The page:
Nature Bulletin No. 332-A February 15, 1969
Forest Preserve District of Cook County
George W. Dunne, President
Roland F. Eisenbeis, Supt. of Conservation
sights are more restful and attractive than a moss-covered rock or
log in a deep woods or along a secret shady stream. At close range, in a
child's imagination, a carpet of moss is a fairy forest where the "little
people" make magic beneath its make-believe "trees".
The word "Moss", strictly speaking, belongs to a certain definite group
of tiny green plants, but in common usage many other small greenish
plants are also called mosses. For example, reindeer moss is really a
lichen. Spanish moss is a flowering plant related to the pineapple. It
grows on trees in festoons that dangle like long gray beards. The
"moss" on the shady side of a tree trunk is an alga, The true mosses
grow from sea level to above the timberline on mountains, and from the
moist tropics to the arctic tundras which are blanketed with lichens and
mosses. In temperate regions, though not conspicuous, we find them on
the soil of old fields, rocks, trunks of trees, and rotting logs; in moist
woods and bogs; and even under water in swift streams. Perhaps
because of smoke and fumes, they are seldom found in cities.
Mosses furnish no food to man and appear to have little value but they
play, and always have played, an essential role in the colonization of
land areas by our modern flowering plants. On the barren rocks and
areas exposed by glaciation, lichens grew first. When they died, leaving
a trace of organic matter, this allowed mosses to follow and, after them,
our modern trees and flowers. Mosses are hardy. Even in midwinter the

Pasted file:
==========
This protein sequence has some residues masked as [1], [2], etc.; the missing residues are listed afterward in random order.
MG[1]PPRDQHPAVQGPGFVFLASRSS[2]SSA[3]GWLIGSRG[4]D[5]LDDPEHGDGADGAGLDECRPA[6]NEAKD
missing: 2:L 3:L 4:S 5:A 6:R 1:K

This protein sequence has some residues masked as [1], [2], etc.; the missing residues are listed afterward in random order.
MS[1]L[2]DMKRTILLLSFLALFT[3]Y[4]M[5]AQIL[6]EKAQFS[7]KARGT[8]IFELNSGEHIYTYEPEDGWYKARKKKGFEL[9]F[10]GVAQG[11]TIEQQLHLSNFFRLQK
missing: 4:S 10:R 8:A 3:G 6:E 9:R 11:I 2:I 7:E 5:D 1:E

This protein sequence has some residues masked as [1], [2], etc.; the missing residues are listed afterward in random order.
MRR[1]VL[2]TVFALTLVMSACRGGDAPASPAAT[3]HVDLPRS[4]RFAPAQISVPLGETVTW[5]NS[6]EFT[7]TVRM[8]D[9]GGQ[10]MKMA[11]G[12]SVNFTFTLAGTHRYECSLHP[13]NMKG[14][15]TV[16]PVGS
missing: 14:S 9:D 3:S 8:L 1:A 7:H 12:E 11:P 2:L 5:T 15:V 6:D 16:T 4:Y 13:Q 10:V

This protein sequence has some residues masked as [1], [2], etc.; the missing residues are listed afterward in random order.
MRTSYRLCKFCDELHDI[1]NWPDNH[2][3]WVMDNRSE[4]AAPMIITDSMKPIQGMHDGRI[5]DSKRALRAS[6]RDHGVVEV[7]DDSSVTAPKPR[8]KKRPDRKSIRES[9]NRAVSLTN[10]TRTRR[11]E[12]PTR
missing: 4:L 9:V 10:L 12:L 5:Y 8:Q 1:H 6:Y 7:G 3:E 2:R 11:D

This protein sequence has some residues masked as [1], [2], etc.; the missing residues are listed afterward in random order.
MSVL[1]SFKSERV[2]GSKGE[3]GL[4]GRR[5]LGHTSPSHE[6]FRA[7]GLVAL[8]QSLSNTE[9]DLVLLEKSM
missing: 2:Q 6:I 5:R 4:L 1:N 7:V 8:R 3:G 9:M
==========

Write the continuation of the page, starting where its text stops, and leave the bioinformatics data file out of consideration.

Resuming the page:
greenest thing you are likely to find is a bed of moss.
Of the 1000 or more species and varieties known to the experts -- and it
takes an expert to name some of them -- there are a dozen or more that
an amateur with a lens can find and identify in the Chicago region. All
are built in the same general way and the Hairy Cap Moss, also called
Pigeon Wheat, may be chosen as an example. It is a rather coarse moss,
growing on dry open knolls near damp woodlands. In fall or winter it is
a greenish-brown cushion of bristling stems. In early summer it is
tipped with the vivid green of new growth on top of the old dead growth
of previous years. At this time it also sports a forest of shining ruddy
stiff bristles each bearing a woolly object like a small grain of wheat.
This is covered with a pointed cap which encloses the spore capsule.
When the spores are ripe, this cap falls off to expose a beautiful green
four-sided "pepper box" which sifts the fine dust-like spores into every
In a damp suitable place, one of these spores sprouts and grows-into a
sprawling network -- perhaps the size of your hand -- of green threads
which produce knots or buds. Each of these shoots up a leafy stem held
erect by fine root-like anchors -- the "trees" of the elfin forest. Some
stems are topped with rosettes of leaves set in little cups which produce
sperm cells. Melting snow or spattering raindrops carry these swimming
sperm cells to egg cells that appear on the tips of other stems. From
these, a new spore capsule grows and so the cycle is repeated.
known is the Sphagnum or peat moss which grows in bogs and
gradually forms peat as it lives and dies. Because each pound of it can
absorb as much as 200 times its weight of water and still remain loose,
it is harvested on a large scale for use in nurseries, for shipping plants,
and for making surgical dressings.
Irish moss, neither green nor a moss, is an edible seaweed used in
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Update: June 2012